Bhardwaj DN

All India Institute of Medical Sciences, New Dilli, NCT, India

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Publications (48)8.61 Total impact

  • S.C. Sarkar · R.K. Sharma · D.N. Bhardwaj · T.D. Dogra
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    ABSTRACT: Sexual offences are the most heinous crimes against women. It is the most barbarous and humiliating and the women and children remain the most vulnerable group of this crime. Find out and preserving the evidences of sexual offences are the importance task for doctors and poor medical evidences are often responsible for low conviction rate of criminals. Careful analysis of preserved biological spacemen are yielding the vital evidences in criminal investigations. Victims 11- 20 years and accused 21- 25 years of age groups are most vulnerable and dangerous for sexual assault.
    No preview · Article · Jul 2010 · Indian Journal of Forensic Medicine and Toxicology
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    Shymal Sarkar · Om P Murty · DN Bhardwaj · RK Sharma · TD Dogra

    Full-text · Article · Sep 2008
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    Lalwani S · Misra MC · Bhardwaj DN · Rajeshwari S · Rautji R · Dogra TD
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    ABSTRACT: We present a case report of common bile duct injury which occurred in a patient who underwent laparoscopic cholecystectomy for cholecystitis and cholelithiasis. The patient died within 96 hours of the surgery. The case was investigated by the police as the relations of the victim alleged death due negligence on the part of treating doctors. The clinical details, autopsy findings, report of histopathological examination and medicolegal aspects are discussed along with relevant literature.
    Full-text · Article · May 2008 · World Journal of Laparoscopic Surgery
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    ABSTRACT: Death in custody causes one of the most embarrassing situation for the law enforcement agencies and medicolegal experts. The doctors has to follow the guidelines given by National Human Rights Commission while conducting postmortem examination in such cases and many a times doctors have been blamed for giving a biased opinion under influence to protect the interests of police and jail officials. This paper discusses postmortem examination in cases of custodial deaths and incidence of custodial death in India as well as other parts of the world. The cases of custodial deaths for which autopsy was conducted at AIIMS has also been discussed.
    No preview · Article · Mar 2008 · Journal of the Indian Medical Association
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    T. Millo · R.K. Sharma · O.P. Murty · D.N. Bhardwaj · L.R. Murmu · P. Aggarwal
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    ABSTRACT: Various studies have shown that the incidence of vehicular accidents is more among the drunken drivers. This study was done to study the incidence of alcohol use in RTA in South Delhi in fatal cases. Totally 500 cases were studied whose blood samples were screened for alcohol by cavett test and then quantified by Gas liquid chromatography. Totally 170 cases (34%) were positive for alcohol and the mean BAC was 196.9 mg%. The maximum cases i.e. 38.2% (65) belonged to the age group of 20-30 years. The highest number of victims were pedestrians i.e. 39% (66) and only 2.9% (5 cases) belonged to female.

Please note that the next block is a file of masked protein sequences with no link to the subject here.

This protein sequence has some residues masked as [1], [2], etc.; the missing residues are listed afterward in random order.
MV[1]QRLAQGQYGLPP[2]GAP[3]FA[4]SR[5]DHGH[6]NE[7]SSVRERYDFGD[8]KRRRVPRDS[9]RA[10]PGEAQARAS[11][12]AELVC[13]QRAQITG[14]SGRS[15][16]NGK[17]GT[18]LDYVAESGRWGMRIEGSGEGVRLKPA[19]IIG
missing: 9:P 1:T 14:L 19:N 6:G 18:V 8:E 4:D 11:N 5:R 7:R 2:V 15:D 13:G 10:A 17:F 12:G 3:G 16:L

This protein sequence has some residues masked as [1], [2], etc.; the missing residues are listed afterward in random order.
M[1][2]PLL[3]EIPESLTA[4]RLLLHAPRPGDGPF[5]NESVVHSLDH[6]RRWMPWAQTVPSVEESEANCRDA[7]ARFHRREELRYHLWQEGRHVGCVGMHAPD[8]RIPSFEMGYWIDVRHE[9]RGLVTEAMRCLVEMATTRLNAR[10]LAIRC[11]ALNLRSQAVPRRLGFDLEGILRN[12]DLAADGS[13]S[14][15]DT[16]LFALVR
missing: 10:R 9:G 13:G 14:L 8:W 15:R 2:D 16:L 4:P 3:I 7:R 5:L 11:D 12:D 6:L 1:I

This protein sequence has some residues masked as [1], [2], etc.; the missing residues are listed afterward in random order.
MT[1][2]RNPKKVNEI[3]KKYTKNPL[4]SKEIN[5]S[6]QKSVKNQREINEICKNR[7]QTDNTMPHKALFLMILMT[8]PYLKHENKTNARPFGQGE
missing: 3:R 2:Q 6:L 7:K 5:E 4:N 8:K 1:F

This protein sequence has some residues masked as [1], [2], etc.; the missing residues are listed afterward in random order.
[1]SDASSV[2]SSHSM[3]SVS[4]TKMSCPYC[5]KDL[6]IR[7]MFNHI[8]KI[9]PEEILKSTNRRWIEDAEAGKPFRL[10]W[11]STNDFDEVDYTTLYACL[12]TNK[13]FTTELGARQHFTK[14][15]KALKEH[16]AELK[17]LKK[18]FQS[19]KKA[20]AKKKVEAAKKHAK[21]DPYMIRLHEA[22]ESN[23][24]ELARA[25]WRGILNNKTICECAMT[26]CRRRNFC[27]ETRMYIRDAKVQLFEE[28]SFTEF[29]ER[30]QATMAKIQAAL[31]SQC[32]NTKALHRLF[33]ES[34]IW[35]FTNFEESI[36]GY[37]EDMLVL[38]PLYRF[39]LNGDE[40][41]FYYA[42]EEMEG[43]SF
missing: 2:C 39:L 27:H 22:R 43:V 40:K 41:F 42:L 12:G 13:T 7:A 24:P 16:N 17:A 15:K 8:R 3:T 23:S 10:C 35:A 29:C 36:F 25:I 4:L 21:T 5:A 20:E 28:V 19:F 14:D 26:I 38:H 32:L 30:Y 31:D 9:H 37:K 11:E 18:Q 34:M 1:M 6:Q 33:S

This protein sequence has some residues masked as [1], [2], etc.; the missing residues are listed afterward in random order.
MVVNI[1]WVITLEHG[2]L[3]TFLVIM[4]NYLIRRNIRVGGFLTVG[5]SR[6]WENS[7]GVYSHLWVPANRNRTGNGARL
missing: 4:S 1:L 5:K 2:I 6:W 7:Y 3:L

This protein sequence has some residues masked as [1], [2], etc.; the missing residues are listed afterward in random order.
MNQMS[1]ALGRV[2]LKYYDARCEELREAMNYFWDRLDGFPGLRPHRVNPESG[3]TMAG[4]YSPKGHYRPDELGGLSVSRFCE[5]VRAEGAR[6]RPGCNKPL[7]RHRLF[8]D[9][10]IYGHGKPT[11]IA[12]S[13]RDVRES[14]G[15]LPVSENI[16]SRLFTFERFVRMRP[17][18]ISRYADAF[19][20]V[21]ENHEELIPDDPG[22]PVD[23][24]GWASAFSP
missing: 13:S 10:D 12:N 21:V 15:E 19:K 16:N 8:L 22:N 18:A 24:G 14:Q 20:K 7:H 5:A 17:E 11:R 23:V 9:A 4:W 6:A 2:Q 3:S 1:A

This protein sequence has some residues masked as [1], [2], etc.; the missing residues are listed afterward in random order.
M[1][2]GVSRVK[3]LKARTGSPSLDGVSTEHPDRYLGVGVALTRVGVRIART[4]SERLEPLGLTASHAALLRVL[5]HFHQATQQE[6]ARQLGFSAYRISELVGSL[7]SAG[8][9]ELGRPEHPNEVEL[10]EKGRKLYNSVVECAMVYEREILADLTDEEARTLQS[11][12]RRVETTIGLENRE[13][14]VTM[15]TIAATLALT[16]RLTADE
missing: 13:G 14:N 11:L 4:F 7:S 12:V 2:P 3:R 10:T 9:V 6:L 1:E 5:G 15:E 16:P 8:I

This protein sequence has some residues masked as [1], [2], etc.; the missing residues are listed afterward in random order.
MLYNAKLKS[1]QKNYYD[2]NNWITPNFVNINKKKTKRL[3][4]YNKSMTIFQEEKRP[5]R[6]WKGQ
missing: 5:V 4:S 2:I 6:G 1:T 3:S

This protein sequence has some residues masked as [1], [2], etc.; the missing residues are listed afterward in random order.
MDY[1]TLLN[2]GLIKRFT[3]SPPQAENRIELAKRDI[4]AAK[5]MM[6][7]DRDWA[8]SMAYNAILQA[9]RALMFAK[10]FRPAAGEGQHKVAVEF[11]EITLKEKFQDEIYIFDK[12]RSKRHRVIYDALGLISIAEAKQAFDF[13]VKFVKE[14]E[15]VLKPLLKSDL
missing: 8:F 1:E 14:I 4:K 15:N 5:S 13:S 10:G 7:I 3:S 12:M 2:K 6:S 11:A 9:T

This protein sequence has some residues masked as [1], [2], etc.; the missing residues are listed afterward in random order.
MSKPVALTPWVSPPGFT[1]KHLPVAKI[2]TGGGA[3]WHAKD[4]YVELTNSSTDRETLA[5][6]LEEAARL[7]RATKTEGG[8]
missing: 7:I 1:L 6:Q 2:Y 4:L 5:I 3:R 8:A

Full-text · Article · Jan 2008 · Indian Journal of Forensic Medicine and Toxicology
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    Shymal Sarkar · OP Murty · DN Bhardwaj · RK Sharma · TD Dogra
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    ABSTRACT: This prospective study was conducted at South Delhi, India over period of about two years at casualty of a tertiary hospital. A total number of 207 cases were examined during this period, 90 (43.47%) were victims of sexual assault and 117 (56.53%) were accused (offenders). Both were brought to the Casualty for medical examination. South Delhi is thickly populated with people ranging from lower socio-economic group to high income group of varied occupation. It also has thick population of migrant workers from rural India and neighboring countries. This study was planned to make medical examination more objective and meaningful in view of increasing crime rate. This study revealed that maximum number of victims (25.55%) were brought for medical examination 5-7 days after the incident. Maximum number of assailants (47%) brought for medical examination 5- 14 days after the incidence. Majority i.e. 62(68.88%) of alleged rape victims were in the age group between 11 to 20 year. In a total 90 alleged sexual offence victims, 80 (88.88%) were female victims and 10 (11.11%) were male victims. Victim and accused were brought together for medical examination in 41(19.80%) cases. Maximum numbers (64.10%) of assailants were of the age group of 16 to 25 year. In maximum number incidence of sexual offences occurred in victims’ houses (41.11%) followed by in assailant’s house (28.88%). From education point of view 28.88% of victims were illiterate, 33.33% of victims were literate up to class V (primary) standard. 92.22% of victims and 88.88% of assailants were from low socio-economic group. In term of relations of assailants with their victims, 44.44% were having acquaintance and 18.80% were complete strangers. 25.55% victims were involved in forcible rape, 43.33% were involved in consensual rape. Only 11.11% were involved in unnatural sexual offences and most of the victims were all male in sodomy cases. Only 25.55% victims of alleged rape cases had some physical injuries which varied from simple to grievous injuries. In 85.55% of rape victims rupture of hymen was seen at multiple sites, but all were old ruptures. One (1.11%) victim of alleged rape case became pregnant following rape and delivered a Department of Forensic Medicine and Toxicology, All India Institute of Medical Sciences, New Delhi, 11029, India Abstract Mal J For Path Sci (June 2008); Vol.3 No.2 8 full term male baby in the casualty. Forensic materials were collected from victims in 81.11% cases. The results were positive in 5.55% of cases. Forensic materials were collected from assailant in 21.36% cases. The results were positive in 0.85% of cases. The single, separated, divorced, or widowed female i.e. without a mate, is five times more prone to sexual assault than the married, and those having the mate with her. Area populated by factory and industrial labour , and slum clusters had highest number of cases.